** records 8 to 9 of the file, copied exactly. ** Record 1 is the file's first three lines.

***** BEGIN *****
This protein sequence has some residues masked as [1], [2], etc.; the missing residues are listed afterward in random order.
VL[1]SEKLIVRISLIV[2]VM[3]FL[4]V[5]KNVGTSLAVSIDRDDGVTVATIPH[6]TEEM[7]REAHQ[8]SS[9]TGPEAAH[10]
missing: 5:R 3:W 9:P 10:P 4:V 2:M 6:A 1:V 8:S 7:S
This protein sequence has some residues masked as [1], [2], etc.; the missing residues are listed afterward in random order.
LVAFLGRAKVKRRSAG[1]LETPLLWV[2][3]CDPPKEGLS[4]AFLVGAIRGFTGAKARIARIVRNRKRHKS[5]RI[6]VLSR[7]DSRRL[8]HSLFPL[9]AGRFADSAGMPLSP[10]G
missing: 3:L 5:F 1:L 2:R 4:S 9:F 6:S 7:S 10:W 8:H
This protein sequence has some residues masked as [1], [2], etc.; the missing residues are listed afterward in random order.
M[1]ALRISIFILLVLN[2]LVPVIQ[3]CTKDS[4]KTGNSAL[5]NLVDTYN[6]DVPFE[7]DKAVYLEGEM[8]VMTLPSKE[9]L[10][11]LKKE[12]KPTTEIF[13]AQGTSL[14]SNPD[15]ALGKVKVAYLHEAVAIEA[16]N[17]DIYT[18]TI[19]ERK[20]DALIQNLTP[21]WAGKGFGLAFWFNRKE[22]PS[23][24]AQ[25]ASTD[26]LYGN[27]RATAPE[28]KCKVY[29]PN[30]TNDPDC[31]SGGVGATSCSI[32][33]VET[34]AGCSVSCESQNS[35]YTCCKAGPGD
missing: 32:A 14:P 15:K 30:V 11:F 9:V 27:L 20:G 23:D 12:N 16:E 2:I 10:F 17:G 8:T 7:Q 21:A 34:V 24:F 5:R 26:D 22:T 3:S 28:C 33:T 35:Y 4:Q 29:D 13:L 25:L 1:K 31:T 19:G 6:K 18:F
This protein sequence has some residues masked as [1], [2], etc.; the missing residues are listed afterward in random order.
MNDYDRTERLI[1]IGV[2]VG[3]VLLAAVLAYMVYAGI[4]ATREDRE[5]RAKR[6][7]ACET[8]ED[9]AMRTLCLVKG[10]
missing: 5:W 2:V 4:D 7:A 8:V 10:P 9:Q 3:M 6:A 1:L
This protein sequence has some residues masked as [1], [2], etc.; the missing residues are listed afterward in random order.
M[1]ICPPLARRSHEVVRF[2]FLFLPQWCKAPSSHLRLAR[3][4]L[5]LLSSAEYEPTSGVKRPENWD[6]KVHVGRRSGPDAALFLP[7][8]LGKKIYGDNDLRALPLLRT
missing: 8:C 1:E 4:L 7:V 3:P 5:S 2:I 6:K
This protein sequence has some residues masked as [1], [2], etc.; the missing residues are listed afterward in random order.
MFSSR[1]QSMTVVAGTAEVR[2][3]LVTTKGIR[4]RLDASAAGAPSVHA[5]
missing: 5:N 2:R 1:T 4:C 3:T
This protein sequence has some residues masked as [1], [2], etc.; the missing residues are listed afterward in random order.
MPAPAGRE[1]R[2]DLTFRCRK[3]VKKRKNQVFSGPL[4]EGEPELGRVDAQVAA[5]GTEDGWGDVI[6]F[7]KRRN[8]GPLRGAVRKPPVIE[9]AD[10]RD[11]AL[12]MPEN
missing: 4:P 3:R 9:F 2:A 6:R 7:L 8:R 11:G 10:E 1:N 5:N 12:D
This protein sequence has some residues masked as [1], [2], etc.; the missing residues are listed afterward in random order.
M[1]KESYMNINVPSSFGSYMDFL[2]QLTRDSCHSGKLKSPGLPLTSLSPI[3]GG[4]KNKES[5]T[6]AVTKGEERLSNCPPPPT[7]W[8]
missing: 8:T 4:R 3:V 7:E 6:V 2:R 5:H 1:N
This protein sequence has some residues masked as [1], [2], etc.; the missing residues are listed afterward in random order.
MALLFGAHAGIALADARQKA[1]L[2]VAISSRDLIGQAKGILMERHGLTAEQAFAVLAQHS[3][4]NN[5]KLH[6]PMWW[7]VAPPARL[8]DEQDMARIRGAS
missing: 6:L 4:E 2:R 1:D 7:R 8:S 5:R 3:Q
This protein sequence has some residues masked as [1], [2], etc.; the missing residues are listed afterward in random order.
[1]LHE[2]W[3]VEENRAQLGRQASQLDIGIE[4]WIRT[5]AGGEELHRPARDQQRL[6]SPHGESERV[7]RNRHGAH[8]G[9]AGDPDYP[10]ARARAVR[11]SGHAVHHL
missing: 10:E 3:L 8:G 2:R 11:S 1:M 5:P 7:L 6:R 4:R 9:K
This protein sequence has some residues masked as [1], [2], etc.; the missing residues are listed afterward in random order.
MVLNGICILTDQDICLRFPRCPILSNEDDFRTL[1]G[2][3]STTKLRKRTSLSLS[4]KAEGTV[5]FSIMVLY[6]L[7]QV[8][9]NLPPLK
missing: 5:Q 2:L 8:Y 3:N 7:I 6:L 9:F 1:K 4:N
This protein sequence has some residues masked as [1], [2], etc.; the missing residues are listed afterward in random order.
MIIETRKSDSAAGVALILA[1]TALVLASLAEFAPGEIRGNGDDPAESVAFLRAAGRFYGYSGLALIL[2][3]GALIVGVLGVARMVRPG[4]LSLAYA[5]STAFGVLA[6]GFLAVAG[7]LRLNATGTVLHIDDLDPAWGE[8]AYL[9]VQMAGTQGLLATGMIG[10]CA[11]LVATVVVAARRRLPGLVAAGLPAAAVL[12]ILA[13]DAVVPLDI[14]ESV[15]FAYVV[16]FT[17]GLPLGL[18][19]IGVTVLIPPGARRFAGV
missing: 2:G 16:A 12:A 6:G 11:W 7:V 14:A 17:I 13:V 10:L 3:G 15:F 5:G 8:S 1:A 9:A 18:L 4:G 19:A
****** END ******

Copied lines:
This protein sequence has some residues masked as [1], [2], etc.; the missing residues are listed afterward in random order.
M[1]KESYMNINVPSSFGSYMDFL[2]QLTRDSCHSGKLKSPGLPLTSLSPI[3]GG[4]KNKES[5]T[6]AVTKGEERLSNCPPPPT[7]W[8]
missing: 8:T 4:R 3:V 7:E 6:V 2:R 5:H 1:N
This protein sequence has some residues masked as [1], [2], etc.; the missing residues are listed afterward in random order.
MALLFGAHAGIALADARQKA[1]L[2]VAISSRDLIGQAKGILMERHGLTAEQAFAVLAQHS[3][4]NN[5]KLH[6]PMWW[7]VAPPARL[8]DEQDMARIRGAS
missing: 6:L 4:E 2:R 1:D 7:R 8:S 5:R 3:Q